Google, Mozilla, and Apple made the most vulnerable software of 2012

Security firm Secunia warns vulnerabilities on the rise in non-Microsoft software and organizations must improve patching

Google Chrome, Mozilla Firefox, and Apple iTunes were the most vulnerable among popular software programs in 2012, according to the newly released 2013 Secunia Vulnerability Review (PDF). That may come as a surprise to anyone who accuses Microsoft of rolling out the most insecure software on the market. Then again, 29 of the 50 most popular programs with the most vulnerabilities bore the Microsoft logo.

The report highlighted the increasing threats posed by vulnerabilities in popular non-Microsoft programs. Over the past five years, their share has increased from 57 percent to 86 percent. "The significance of this number is that it has become more difficult for end users and administrators to keep their systems secure: If end users and organizations focus on patching their Microsoft programs and operating systems, they only protect their computer and IT infrastructure from 14 percent of the threats posed by vulnerabilities," the report cautioned.

Google, Mozilla, and Apple made the most vulnerable software of 2012

All told, Secunia detected 9,776 vulnerabilities among 2,503 products from 421 vendors, representing a 15 percent increase in overall vulnerabilities over the past five years. In that same period, the number of vulnerabilities discovered in the 50 most popular PC programs increased by 98 percent.

Among the 18 most common non-Microsoft products, Secunia counted 291 vulnerabilities in Chrome, 257 in Firefox, and 243 in iTunes. Adobe Flash Player accounted for 67 vulnerabilities, Oracle Java JRE SE had 66, and Adobe AIR suffered 56. Adobe Reader and Apple QuickTime also made the list with 43 and 29 vulnerabilities respectively.

As for Microsoft products, Windows 7 proved most vulnerable with 50. Internet Explorer had 41, and the .Net Framework had 14. Excel had 10, Visio Viewer had seven, Silverlight had five, Word had three, and Microsoft MSXML had one.

The reported noted that Windows 7 saw a dramatic increase in vulnerabilities between 2010 and 2011, reaching 102. In 2012, it's back down to 2009 levels. Secunia says the increase was "a result of the work of one security researcher, who decided to dig into one specific component, win32k.sys. By doing so, he discovered 22 vulnerabilities in 2010 and 59 vulnerabilities in 2011 in the program, where in the year before -- 2009 -- only four had been discovered."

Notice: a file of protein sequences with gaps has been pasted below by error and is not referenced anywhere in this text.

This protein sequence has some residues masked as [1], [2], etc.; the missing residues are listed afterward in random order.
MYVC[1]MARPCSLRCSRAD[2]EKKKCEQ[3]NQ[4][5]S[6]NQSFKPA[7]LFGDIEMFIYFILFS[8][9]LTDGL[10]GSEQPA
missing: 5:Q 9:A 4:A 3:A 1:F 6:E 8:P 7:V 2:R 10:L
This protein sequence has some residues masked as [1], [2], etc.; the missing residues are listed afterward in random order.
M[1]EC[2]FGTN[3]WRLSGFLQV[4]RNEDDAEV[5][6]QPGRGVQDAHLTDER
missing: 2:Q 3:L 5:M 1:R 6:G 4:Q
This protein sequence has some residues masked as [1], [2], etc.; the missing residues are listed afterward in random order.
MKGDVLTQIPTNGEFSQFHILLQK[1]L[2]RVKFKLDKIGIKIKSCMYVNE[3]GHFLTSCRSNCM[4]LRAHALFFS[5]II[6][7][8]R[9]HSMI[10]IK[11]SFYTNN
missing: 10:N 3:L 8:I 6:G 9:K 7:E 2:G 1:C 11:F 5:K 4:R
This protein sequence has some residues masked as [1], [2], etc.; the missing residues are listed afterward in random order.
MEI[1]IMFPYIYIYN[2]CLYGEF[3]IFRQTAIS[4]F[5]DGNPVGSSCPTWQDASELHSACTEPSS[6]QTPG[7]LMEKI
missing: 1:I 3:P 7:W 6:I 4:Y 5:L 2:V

Most of the vulnerabilities detected in the top 50 most popular programs were rated either Highly Critical (78.8 percent) or Extremely Critical (5.3 percent), according to the report. Only eight of the top 50 were zero-day vulnerabilities, compared with 12 in 2010 and 14 in 2011. "These numbers are good news," the report says. "They indicate that researchers and software vendors are good at coordinating their efforts, discovering vulnerabilities, and issuing patches and workarounds for them before they are discovered by hackers."

While overall vulnerabilities have increased, the number of vendors and products has continually decreased as vendors buy one another up and merge products. "The amount of code developed to deliver the functionalities of the offerings, however, is the same -- and that is where the vulnerabilities reside," according to the report.

As to how bad guys exploit vulnerabilities, the vast majority -- 91 percent in all -- were carried out via a remote network. Just 7 percent of attacks were initiated directly on a user system, and 2 percent were launched on a local network.

Vendors are better at rolling out patches in a timely manner as well: 84 percent of vulnerabilities for the most popular programs had patches available on the day of disclosure in 2012, up from 72 percent in 2011. The report says that "the most likely explanation for this improvement in time-to-patch is that more researchers coordinate their vulnerability reports with vendors, which means that patches are available immediately."

"This means that it is possible to remediate the majority of vulnerabilities. There is no excuse for not patching. To take advantage of this improvement in patch availability, organizations must know which programs are present on their systems and which of these programs are insecure, and then take an intelligent and prioritized approach to remediating them," said Morten R. Stengaard, Secunia's director of product management.

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Copyright © 2013 IDG Communications, Inc.